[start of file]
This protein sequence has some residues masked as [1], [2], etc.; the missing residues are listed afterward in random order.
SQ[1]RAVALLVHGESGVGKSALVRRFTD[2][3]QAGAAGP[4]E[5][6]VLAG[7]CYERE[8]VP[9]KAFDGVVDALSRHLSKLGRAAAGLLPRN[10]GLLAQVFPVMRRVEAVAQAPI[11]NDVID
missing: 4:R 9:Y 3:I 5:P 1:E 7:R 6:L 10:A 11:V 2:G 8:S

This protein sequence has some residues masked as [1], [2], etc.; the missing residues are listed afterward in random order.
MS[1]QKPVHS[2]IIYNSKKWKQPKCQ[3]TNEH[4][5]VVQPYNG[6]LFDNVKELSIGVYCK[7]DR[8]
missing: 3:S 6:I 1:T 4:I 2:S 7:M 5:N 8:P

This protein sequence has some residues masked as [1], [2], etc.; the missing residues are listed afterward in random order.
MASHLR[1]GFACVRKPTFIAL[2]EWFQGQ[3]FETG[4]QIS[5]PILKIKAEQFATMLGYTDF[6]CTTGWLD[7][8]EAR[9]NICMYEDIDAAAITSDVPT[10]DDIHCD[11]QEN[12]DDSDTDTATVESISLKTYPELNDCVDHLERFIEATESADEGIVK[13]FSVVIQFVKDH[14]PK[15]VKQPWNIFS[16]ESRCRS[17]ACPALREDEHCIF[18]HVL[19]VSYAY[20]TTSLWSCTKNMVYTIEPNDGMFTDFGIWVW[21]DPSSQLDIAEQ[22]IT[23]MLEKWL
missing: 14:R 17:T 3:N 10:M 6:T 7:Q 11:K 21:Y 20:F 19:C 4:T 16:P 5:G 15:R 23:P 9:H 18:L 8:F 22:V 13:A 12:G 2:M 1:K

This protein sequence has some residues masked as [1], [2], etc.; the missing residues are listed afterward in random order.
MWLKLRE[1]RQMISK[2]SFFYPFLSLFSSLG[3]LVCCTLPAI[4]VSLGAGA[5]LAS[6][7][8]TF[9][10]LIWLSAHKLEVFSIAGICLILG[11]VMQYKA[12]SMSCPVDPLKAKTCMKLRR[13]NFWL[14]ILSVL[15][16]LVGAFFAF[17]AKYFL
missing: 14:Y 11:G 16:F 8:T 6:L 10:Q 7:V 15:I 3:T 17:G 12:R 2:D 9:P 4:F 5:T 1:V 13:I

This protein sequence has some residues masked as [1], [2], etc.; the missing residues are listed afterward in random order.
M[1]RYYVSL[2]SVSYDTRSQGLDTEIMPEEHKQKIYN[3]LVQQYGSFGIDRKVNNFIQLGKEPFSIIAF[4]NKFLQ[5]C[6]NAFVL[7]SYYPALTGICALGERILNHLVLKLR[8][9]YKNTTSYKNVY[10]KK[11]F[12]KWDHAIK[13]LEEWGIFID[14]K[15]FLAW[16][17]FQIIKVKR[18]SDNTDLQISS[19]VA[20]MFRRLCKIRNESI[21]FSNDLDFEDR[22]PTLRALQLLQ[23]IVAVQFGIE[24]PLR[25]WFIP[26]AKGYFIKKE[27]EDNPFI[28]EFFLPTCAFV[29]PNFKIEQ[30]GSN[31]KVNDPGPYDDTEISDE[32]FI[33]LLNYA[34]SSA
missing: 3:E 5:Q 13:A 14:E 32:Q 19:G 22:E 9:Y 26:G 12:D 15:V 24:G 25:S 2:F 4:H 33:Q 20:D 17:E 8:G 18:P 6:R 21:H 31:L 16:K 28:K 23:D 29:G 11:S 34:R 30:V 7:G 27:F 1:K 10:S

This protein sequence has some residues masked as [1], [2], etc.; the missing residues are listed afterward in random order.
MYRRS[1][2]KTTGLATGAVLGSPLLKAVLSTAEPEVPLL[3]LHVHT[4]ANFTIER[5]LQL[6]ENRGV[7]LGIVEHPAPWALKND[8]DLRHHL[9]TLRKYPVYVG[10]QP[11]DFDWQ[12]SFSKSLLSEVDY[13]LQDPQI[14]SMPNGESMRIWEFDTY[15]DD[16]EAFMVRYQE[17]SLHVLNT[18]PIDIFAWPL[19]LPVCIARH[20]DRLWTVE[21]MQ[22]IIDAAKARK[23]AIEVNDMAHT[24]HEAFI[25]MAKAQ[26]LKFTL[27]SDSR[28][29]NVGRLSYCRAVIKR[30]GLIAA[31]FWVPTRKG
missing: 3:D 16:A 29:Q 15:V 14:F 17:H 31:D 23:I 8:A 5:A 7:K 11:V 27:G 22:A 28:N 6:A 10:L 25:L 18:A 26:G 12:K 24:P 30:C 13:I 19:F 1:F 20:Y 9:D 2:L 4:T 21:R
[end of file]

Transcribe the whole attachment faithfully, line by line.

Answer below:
This protein sequence has some residues masked as [1], [2], etc.; the missing residues are listed afterward in random order.
SQ[1]RAVALLVHGESGVGKSALVRRFTD[2][3]QAGAAGP[4]E[5][6]VLAG[7]CYERE[8]VP[9]KAFDGVVDALSRHLSKLGRAAAGLLPRN[10]GLLAQVFPVMRRVEAVAQAPI[11]NDVID
missing: 4:R 9:Y 3:I 5:P 1:E 7:R 6:L 10:A 11:V 2:G 8:S

This protein sequence has some residues masked as [1], [2], etc.; the missing residues are listed afterward in random order.
MS[1]QKPVHS[2]IIYNSKKWKQPKCQ[3]TNEH[4][5]VVQPYNG[6]LFDNVKELSIGVYCK[7]DR[8]
missing: 3:S 6:I 1:T 4:I 2:S 7:M 5:N 8:P

This protein sequence has some residues masked as [1], [2], etc.; the missing residues are listed afterward in random order.
MASHLR[1]GFACVRKPTFIAL[2]EWFQGQ[3]FETG[4]QIS[5]PILKIKAEQFATMLGYTDF[6]CTTGWLD[7][8]EAR[9]NICMYEDIDAAAITSDVPT[10]DDIHCD[11]QEN[12]DDSDTDTATVESISLKTYPELNDCVDHLERFIEATESADEGIVK[13]FSVVIQFVKDH[14]PK[15]VKQPWNIFS[16]ESRCRS[17]ACPALREDEHCIF[18]HVL[19]VSYAY[20]TTSLWSCTKNMVYTIEPNDGMFTDFGIWVW[21]DPSSQLDIAEQ[22]IT[23]MLEKWL
missing: 14:R 17:T 3:N 10:M 6:T 7:Q 11:K 21:Y 20:F 19:C 4:T 16:P 5:G 15:R 23:P 9:H 18:L 8:F 22:V 13:A 12:G 2:M 1:K

This protein sequence has some residues masked as [1], [2], etc.; the missing residues are listed afterward in random order.
MWLKLRE[1]RQMISK[2]SFFYPFLSLFSSLG[3]LVCCTLPAI[4]VSLGAGA[5]LAS[6][7][8]TF[9][10]LIWLSAHKLEVFSIAGICLILG[11]VMQYKA[12]SMSCPVDPLKAKTCMKLRR[13]NFWL[14]ILSVL[15][16]LVGAFFAF[17]AKYFL
missing: 14:Y 11:G 16:F 8:T 6:L 10:Q 7:V 15:I 3:T 17:G 12:R 2:D 9:P 4:F 5:T 1:V 13:I

This protein sequence has some residues masked as [1], [2], etc.; the missing residues are listed afterward in random order.
M[1]RYYVSL[2]SVSYDTRSQGLDTEIMPEEHKQKIYN[3]LVQQYGSFGIDRKVNNFIQLGKEPFSIIAF[4]NKFLQ[5]C[6]NAFVL[7]SYYPALTGICALGERILNHLVLKLR[8][9]YKNTTSYKNVY[10]KK[11]F[12]KWDHAIK[13]LEEWGIFID[14]K[15]FLAW[16][17]FQIIKVKR[18]SDNTDLQISS[19]VA[20]MFRRLCKIRNESI[21]FSNDLDFEDR[22]PTLRALQLLQ[23]IVAVQFGIE[24]PLR[25]WFIP[26]AKGYFIKKE[27]EDNPFI[28]EFFLPTCAFV[29]PNFKIEQ[30]GSN[31]KVNDPGPYDDTEISDE[32]FI[33]LLNYA[34]SSA
missing: 3:E 5:Q 13:A 14:E 32:Q 19:G 22:E 9:Y 26:G 12:D 15:V 24:G 25:S 2:F 4:H 33:Q 20:D 17:E 8:G 18:P 6:R 21:H 31:L 16:K 28:K 23:D 29:G 11:S 34:R 30:V 7:G 27:F 1:K 10:S

This protein sequence has some residues masked as [1], [2], etc.; the missing residues are listed afterward in random order.
MYRRS[1][2]KTTGLATGAVLGSPLLKAVLSTAEPEVPLL[3]LHVHT[4]ANFTIER[5]LQL[6]ENRGV[7]LGIVEHPAPWALKND[8]DLRHHL[9]TLRKYPVYVG[10]QP[11]DFDWQ[12]SFSKSLLSEVDY[13]LQDPQI[14]SMPNGESMRIWEFDTY[15]DD[16]EAFMVRYQE[17]SLHVLNT[18]PIDIFAWPL[19]LPVCIARH[20]DRLWTVE[21]MQ[22]IIDAAKARK[23]AIEVNDMAHT[24]HEAFI[25]MAKAQ[26]LKFTL[27]SDSR[28][29]NVGRLSYCRAVIKR[30]GLIAA[31]FWVPTRKG
missing: 3:D 16:A 29:Q 15:V 14:F 17:H 31:D 23:I 8:A 5:A 7:K 11:V 27:G 22:A 28:N 6:A 10:L 25:L 18:A 26:G 12:K 24:P 30:C 13:I 19:F 1:F 20:Y 9:D 2:L 4:T 21:R